Volume 3, Issue 8
One of Orleans County’s oldest funeral homes is likely that of Merrill-Grinnell, which dates well beyond the 1870s. This image shows two predecessors to the current business, Cassius M. C. Reynolds and William S. Flintham, standing in front of their store on North Main Street in Albion. Reynolds purchased this business from his father-in-law George W. Ough, who was a prominent businessman and president of the Albion Board of Trustees.
It is thought that the lineage of this business dates back as far as George M. Pullman, who ran a furniture making business in Albion during his tenure in Orleans County. The business later transitioned to Ough, then to Reynolds and Flintham who operated the outfit into the 1920s. Reynolds & Flintham were known locally for dealing crockery, glassware, and furniture in addition to their work as undertakers.
This image clearly showcases the stock of crockery and glassware carried by the business, visible both through the store windows and on the table standing outside. Several chairs are situated in front of the building and a number of prams are on display; from simple models to the more ornate such as the piece parked next to William Goff, which features a suspension system, ensuring a comfortable ride for the passenger.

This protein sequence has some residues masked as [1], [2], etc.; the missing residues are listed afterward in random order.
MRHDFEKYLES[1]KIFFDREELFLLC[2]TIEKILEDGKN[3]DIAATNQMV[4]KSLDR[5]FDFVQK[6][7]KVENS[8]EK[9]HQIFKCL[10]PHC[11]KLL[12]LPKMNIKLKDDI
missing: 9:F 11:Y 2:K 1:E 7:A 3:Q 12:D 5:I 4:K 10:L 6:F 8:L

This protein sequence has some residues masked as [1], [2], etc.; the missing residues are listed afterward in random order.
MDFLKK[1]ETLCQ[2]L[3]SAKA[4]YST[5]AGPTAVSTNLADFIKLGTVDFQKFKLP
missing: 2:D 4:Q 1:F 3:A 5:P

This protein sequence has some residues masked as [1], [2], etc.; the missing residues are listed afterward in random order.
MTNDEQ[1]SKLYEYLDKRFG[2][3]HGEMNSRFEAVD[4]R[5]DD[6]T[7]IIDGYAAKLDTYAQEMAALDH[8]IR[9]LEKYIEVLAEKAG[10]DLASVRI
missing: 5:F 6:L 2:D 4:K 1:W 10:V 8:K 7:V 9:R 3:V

Mr. Goff’s tenure with the business dated back to Ough’s ownership when at the age of 16 he first applied for a job. He became somewhat of a local celebrity in regards to his work as a funeral director and embalmer; his claim to fame was being the first to cover a casket in cloth for use in Orleans County. In his earliest years working with Ough, caskets were made to order, but he watched the industry develop as he worked over 40 years through the ownership of Ough, Reynolds & Flintham, and Merrill.
In 1926 the business was sold to John B. Merrill of Holley, who partnered with his son Roy to start J. B. Merrill & Son. Goff remained with Merrill for nearly 13 years before his own retirement and upon his death he was regarded as one of the oldest funeral directors and embalmers in Western New York at the age of 83. Today, J. B. Merrill & Son exists as Merrill-Grinnell Funeral Homes.
One other notable feature of this image is the reflection in the windows of the storefront. The beautiful white fence and trees were situated in front of the mansion of Lorenzo Burrows, which still stands today as the home of Key Bank.